DNA Do-Over: Uploading Multiple DNA Test Results to MyHeritage

Genealogy author and educator reviews the process of uploading 23andMe and Ancestry DNA test results to the MyHeritage DNA platform.

Over the past weekend, there was a discussion at the DNA Do-Over Facebook group as to why you might want to upload your Ancestry DNA, 23andMe or Family Tree DNA data to MyHeritage. My first response was to use DNA expert Mary Eberle’s phrase “you want to fish in as many ponds as possible.” While this is true, should I really see different matches at MyHeritage for each test? Could this be due to how each DNA testing company processes their results?

Or should the matches be identical (or very close to the same) but the ethnicity breakdown will vary for each test? Here’s what I’ve discovered . . .

Ethnicity Estimates – 23andMe, Ancestry DNA and MyHeritage DNA

Genealogy author and educator reviews the process of uploading 23andMe and Ancestry DNA test results to the MyHeritage DNA platform.

I uploaded the results from my 23andMe and Ancestry DNA test kits to MyHeritage.  Here is a chart comparing the estimates:

  MyHeritage DNA
test
Ancestry
upload
23andMe
upload
North and West Europe 81.6% 81.7% 78.5%
     North and West European 53.3% 49.8% 22.2%
     Irish, Scottish, and Welsh 23.5% 20.9% 16.5%
     English 4.8% 7.7% 37.2%
     Scandinavian 0% 3.3% 2.6%
East Europe 18.4% 18.3% 21.5%
     Balkan 14.5% 15.0% 17.1%
     East European 3.9% 3.3% 4.4%

I submitted the MyHeritage DNA test kit on May 27, 2017 and received my results on June 25, 2017. I uploaded the 23andMe DNA test results as well as the Ancestry DNA test results on September 6, 2016. The chart above shows the estimates from the MyHeritage DNA test in white and the data uploads from Ancestry and 23andMe in grey.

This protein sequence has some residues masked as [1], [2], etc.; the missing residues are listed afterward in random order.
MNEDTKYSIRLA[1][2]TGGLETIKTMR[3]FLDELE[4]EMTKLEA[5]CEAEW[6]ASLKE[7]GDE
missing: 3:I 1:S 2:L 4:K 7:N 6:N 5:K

We will explore ethnicity estimates in depth as the DNA Do-Over progresses and look at how each DNA testing company calculates its estimates.

DNA Matches – 23andMe, Ancestry DNA and MyHeritage DNA

So, although the ethnicity estimates among the three tests differ slightly . . . when uploaded, the DNA test results should have approximately the same matches within MyHeritage.

As it turns out, the total number of matches at MyHeritage is 1,619 for each set of data, meaning the actual MyHeritage test and the data uploads from Ancestry and 23andMe. And the top match for each test is a 1C1R (1st cousin once removed) who is the daughter of my great uncle John MacEntee on my father’s side:

Shared DNA 10.1% (730.4 cM)
Shared Segments 22
Largest Segment 116.1 cM

Right now I’ve only reviewed the major matches at MyHeritage and with over 1,600 there are quite a few to go through.

Here is Why You Might Want to Use Only ONE Set of DNA Test Results

In working with Mary Eberle of DNA Hunters, LLC, I asked if it was practical to have more than one set of DNA test results loaded up to a site like MyHeritage. She stated that a) it can become confusing to know which set of results you are reviewing and b) for some platforms like GEDmatch (which we will discuss in the future), having more than one set of the same autosomal DNA test results can tax the system. Also, DNA matches might see “three of you” in my case where I have three different test results. GEDmatch allows you to designate a set of results as “research kits” to hide them from your matches, but MyHeritage does not have that option.

Conclusion

So is there value in having more than one set of DNA test results uploaded to the same site, as in the MyHeritage example above? What does it mean when you see different ethnicity estimates among different sets of data yet the same DNA matches? I’m still trying to figure this out.

For me, there is value in seeing how MyHeritage interprets the Ethnicity Estimates for the other tests, but for now I’ve opted to remove the DNA test kits for 23andMe and Ancestry from MyHeritage. I’ve downloaded the ethnicity information shown at MyHeritage for further investigation. And since I’ve tested with MyHeritage I will use that as the set of results for DNA matching at the MyHeritage platform.

I also realize that since 23andMe and Ancestry do not allow you to import DNA test results from any other DNA testing company, if you want to “fish in their pond” you really need to take their DNA test as well.

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©2018, copyright Thomas MacEntee. All rights reserved.

About the Author

Thomas MacEntee
Genealogy educator and author Thomas MacEntee has been researching his family history for more than 40 years and is the creator of Abundant Genealogy, Genealogy Bargains, DNA Bargains, The Genealogy Do-Over and numerous other web-based genealogy and family history properties.